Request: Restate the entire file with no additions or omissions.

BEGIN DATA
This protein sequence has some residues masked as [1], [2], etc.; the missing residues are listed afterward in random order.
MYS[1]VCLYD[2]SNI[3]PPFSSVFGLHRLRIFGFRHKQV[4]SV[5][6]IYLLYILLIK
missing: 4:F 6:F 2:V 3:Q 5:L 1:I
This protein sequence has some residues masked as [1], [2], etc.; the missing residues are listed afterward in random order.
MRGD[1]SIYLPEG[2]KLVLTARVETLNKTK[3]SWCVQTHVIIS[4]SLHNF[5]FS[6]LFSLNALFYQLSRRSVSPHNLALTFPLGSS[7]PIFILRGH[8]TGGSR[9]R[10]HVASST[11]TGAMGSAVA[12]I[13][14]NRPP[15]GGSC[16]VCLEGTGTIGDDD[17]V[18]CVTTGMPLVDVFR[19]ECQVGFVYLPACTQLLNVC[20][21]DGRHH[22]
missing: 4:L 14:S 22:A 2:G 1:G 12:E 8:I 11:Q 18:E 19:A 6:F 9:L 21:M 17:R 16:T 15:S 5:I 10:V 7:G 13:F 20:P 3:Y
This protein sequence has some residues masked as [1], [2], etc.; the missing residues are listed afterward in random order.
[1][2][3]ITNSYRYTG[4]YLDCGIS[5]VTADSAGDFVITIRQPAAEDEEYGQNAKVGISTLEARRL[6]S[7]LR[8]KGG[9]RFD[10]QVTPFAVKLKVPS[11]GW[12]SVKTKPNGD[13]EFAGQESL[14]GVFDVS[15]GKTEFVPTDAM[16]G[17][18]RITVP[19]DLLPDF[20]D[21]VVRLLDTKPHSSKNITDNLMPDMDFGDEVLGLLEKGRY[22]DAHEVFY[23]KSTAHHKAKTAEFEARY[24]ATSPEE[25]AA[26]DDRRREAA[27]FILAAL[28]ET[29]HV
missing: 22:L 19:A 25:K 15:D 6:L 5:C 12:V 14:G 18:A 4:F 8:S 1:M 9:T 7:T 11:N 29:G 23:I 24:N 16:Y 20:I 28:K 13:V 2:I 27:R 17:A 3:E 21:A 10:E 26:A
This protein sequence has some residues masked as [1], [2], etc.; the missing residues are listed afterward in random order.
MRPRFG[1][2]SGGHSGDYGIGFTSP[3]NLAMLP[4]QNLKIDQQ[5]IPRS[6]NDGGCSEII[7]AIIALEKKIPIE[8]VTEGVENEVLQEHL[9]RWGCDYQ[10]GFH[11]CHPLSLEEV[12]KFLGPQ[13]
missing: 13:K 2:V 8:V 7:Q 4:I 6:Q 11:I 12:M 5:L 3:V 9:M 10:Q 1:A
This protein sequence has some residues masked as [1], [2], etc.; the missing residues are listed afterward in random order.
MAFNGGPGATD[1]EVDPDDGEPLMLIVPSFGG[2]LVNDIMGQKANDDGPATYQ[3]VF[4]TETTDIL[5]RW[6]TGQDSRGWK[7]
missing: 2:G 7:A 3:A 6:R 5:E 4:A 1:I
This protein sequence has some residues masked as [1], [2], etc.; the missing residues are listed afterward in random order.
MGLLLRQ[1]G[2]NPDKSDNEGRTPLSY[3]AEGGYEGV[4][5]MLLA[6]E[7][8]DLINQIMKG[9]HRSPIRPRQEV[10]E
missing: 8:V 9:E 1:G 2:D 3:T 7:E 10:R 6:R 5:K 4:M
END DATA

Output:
This protein sequence has some residues masked as [1], [2], etc.; the missing residues are listed afterward in random order.
MYS[1]VCLYD[2]SNI[3]PPFSSVFGLHRLRIFGFRHKQV[4]SV[5][6]IYLLYILLIK
missing: 4:F 6:F 2:V 3:Q 5:L 1:I
This protein sequence has some residues masked as [1], [2], etc.; the missing residues are listed afterward in random order.
MRGD[1]SIYLPEG[2]KLVLTARVETLNKTK[3]SWCVQTHVIIS[4]SLHNF[5]FS[6]LFSLNALFYQLSRRSVSPHNLALTFPLGSS[7]PIFILRGH[8]TGGSR[9]R[10]HVASST[11]TGAMGSAVA[12]I[13][14]NRPP[15]GGSC[16]VCLEGTGTIGDDD[17]V[18]CVTTGMPLVDVFR[19]ECQVGFVYLPACTQLLNVC[20][21]DGRHH[22]
missing: 4:L 14:S 22:A 2:G 1:G 12:E 8:I 11:Q 18:E 19:A 6:F 9:L 21:M 17:R 16:T 15:S 5:I 10:V 7:G 13:F 20:P 3:Y
This protein sequence has some residues masked as [1], [2], etc.; the missing residues are listed afterward in random order.
[1][2][3]ITNSYRYTG[4]YLDCGIS[5]VTADSAGDFVITIRQPAAEDEEYGQNAKVGISTLEARRL[6]S[7]LR[8]KGG[9]RFD[10]QVTPFAVKLKVPS[11]GW[12]SVKTKPNGD[13]EFAGQESL[14]GVFDVS[15]GKTEFVPTDAM[16]G[17][18]RITVP[19]DLLPDF[20]D[21]VVRLLDTKPHSSKNITDNLMPDMDFGDEVLGLLEKGRY[22]DAHEVFY[23]KSTAHHKAKTAEFEARY[24]ATSPEE[25]AA[26]DDRRREAA[27]FILAAL[28]ET[29]HV
missing: 22:L 19:A 25:K 15:D 6:L 5:C 12:V 14:G 18:A 4:F 8:S 1:M 9:T 7:T 11:N 29:G 23:I 24:N 16:Y 20:I 28:K 13:V 2:I 27:R 17:A 3:E 21:A 10:E 26:A
This protein sequence has some residues masked as [1], [2], etc.; the missing residues are listed afterward in random order.
MRPRFG[1][2]SGGHSGDYGIGFTSP[3]NLAMLP[4]QNLKIDQQ[5]IPRS[6]NDGGCSEII[7]AIIALEKKIPIE[8]VTEGVENEVLQEHL[9]RWGCDYQ[10]GFH[11]CHPLSLEEV[12]KFLGPQ[13]
missing: 13:K 2:V 8:V 7:Q 4:I 6:Q 11:I 12:M 5:L 3:V 9:M 10:Q 1:A
This protein sequence has some residues masked as [1], [2], etc.; the missing residues are listed afterward in random order.
MAFNGGPGATD[1]EVDPDDGEPLMLIVPSFGG[2]LVNDIMGQKANDDGPATYQ[3]VF[4]TETTDIL[5]RW[6]TGQDSRGWK[7]
missing: 2:G 7:A 3:A 6:R 5:E 4:A 1:I
This protein sequence has some residues masked as [1], [2], etc.; the missing residues are listed afterward in random order.
MGLLLRQ[1]G[2]NPDKSDNEGRTPLSY[3]AEGGYEGV[4][5]MLLA[6]E[7][8]DLINQIMKG[9]HRSPIRPRQEV[10]E
missing: 8:V 9:E 1:G 2:D 3:T 7:E 10:R 6:R 5:K 4:M